Review – Alien Archive 2 (Starfinder)

The second Starfinder Alien Archive comes with the same basic stats as its predecessor – a 160-page, full-color hardcover containing a variety of aliens both from the diminutive to the starship-sized. Every entry gets a two-page spread with at least a couple of illustrations. Additionally, the lion’s share of the entries comes with some useful bit of crunch, most commonly some equipment (such as something made out of some body part of the unfortunate creature covered by the entry). Where applicable (such as many of the undead), entries have template grafts so you can use the 1-2 particular stat blocks presented, or make your own versions based on various classes/species/levels.

I don’t know about you, but new playable species are always of interest, and Alien Archive 2 comes with a dozen of them (an awful lot of them have darkvision, so I’m not even going to mention that individually):

  • Anthropomorphic Animals: OK, I’m giving these ones short shrift, because they all have their own origins stories (the bear is the only one that’s actually a modified animal, the rest are true aliens) and mechanics, but Alien Archive gives you the option to play a bear (uplifted bear), cat (pahtra), and wolves (vlaka). And that isn’t counting all the insects and mollusks.
  • Bolida: Insectile burrowers, the bolida have some nice related bonuses such as a burrow speed, blindsense, and fire resistance, but suffer from light blindness;
  • Damai: These grey-skinned humanoids have a pretty interesting backstory of planetary destruction. Unfortunately, it’s mostly focused on the Damai Guardians, which are not a playable species. And the species seems fairly weak, mechanically – I guess that the once-a-day re-roll must be getting more credit from the others than it is from me.
  • Embri: Intelligent mollusks (no idea what class, sorry), the Embri are even more tightly wound than the Vulcans, to the point of wearing masks to ensure that they do not inadvertently convey any emotion. But unlike Vulcans, they don’t just look like they have infernal ties. Random flavor point: although their faces are in the usual place (or as usual as you can get for a mollusk), the eat through a mouth under their body, and consider eating an act to only be done in private – and are thus generally disgusted by the way everyone else does it in public.
  • Ghoran: A plant species with a willowy and a sturdier variant, Ghorans can (and must) survive based on photosynthesis, get limited plant benefits, get bonus skills, and are delicious (no, I’m not making that up).
  • Kanabo: The kanabo are half-breeds resulting from a pairing of a ja oni and a hobgoblin (which is, to be frank, one weirdly specific origin), the kanabo stand out for working well with armor and getting to supercharge weapon 1/day.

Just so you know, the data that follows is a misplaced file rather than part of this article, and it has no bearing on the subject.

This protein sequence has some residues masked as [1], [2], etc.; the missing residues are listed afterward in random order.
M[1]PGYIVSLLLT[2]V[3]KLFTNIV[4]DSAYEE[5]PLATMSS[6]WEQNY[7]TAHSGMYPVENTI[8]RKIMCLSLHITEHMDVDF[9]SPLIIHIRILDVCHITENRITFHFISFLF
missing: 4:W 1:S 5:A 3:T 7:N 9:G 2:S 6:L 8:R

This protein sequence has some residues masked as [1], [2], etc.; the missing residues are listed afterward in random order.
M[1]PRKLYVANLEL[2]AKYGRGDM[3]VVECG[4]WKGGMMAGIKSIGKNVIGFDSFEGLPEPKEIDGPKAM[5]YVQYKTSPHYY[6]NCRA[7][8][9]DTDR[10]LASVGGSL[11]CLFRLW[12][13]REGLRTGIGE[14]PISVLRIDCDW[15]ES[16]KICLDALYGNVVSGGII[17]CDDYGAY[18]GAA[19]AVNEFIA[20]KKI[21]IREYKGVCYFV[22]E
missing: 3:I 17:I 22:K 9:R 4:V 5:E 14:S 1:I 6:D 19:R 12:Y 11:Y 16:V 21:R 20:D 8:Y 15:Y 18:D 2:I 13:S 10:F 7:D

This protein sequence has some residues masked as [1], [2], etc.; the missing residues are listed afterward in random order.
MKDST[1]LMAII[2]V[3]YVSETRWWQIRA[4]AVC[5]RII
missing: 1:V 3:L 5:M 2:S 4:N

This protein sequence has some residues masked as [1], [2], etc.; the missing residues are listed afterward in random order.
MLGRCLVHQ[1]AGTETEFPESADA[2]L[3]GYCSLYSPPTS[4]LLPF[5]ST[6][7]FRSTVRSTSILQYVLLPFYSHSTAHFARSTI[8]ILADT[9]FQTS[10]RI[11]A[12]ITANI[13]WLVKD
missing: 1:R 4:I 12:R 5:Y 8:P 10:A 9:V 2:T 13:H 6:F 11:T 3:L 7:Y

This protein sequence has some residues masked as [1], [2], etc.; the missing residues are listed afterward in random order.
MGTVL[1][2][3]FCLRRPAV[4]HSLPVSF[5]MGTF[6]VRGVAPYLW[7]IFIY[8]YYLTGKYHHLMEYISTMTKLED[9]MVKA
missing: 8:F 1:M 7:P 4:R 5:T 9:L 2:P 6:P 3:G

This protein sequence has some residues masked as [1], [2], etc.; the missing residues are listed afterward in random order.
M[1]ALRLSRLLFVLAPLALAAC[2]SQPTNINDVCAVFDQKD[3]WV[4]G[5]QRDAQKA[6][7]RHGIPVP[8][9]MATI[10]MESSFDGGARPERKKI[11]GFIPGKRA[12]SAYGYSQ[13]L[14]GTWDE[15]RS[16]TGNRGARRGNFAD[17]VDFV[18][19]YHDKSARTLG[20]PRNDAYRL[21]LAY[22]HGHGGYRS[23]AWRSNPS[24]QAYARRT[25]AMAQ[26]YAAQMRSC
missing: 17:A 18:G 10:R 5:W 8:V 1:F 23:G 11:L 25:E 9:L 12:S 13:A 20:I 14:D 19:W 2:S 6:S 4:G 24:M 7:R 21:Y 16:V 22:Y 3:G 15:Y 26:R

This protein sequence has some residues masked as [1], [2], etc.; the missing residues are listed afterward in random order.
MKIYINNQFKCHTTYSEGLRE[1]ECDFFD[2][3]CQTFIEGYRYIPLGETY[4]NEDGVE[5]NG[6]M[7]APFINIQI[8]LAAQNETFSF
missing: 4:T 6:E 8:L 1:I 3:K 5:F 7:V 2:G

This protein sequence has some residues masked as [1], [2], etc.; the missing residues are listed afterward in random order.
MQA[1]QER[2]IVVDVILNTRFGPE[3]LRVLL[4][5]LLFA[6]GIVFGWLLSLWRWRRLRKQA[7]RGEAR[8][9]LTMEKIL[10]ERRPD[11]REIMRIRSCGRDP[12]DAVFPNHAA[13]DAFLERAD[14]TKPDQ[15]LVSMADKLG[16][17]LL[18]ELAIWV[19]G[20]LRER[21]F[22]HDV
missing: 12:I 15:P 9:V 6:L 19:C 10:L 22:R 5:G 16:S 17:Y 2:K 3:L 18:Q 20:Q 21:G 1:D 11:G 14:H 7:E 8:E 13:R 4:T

• Orc: The orcs of Starfinder (who are now blue) primarily exist as slaves of the drow, who have been breeding them to suit for centuries. They get a big strength boost and get to pick a single skill they have been raised to be good at, getting bonuses both with the skill and the associated ability score.
  • Osharu: Is one highly evolved mollusk not enough for you? Well, I don’t know what kind of mollusk the embri are, but I can tell you that the osharu are from the class Gastropoda, because they are slugs. The osharu view science and religion as the same, and can interchange Mysticism and Life Science for some purposes. For the heartless players out there, yes, they are vulnerable to salt.
  • Phenomite: The phenomites have been shaped by their existence on the floating remains of their planet, which was destroyed by a gravity anomaly. They gain some bonuses consistent with mountain-climbing, like being acclimated to thin atmosphere and a bonus to athletics. They also have a limited ability for infrared vision.
  • Planar Scion: Sometimes the oldies are the goodies, so my favorite playable species is the Planar Scion, with two versions so far – aasimar and tieflings. I’m always happy to see these guys as an option. They function about how you’d expect, and it’s clearly set up to allow other sorts of plane-touched as additional types of planar scion.
  • Quorlu: In addition to their silicon-based structure, the quorlu are noteworthy for a large collection of minor boosts and detriments – multiarmed, slow, stable, susceptible to cold, tunneling, and unflankable.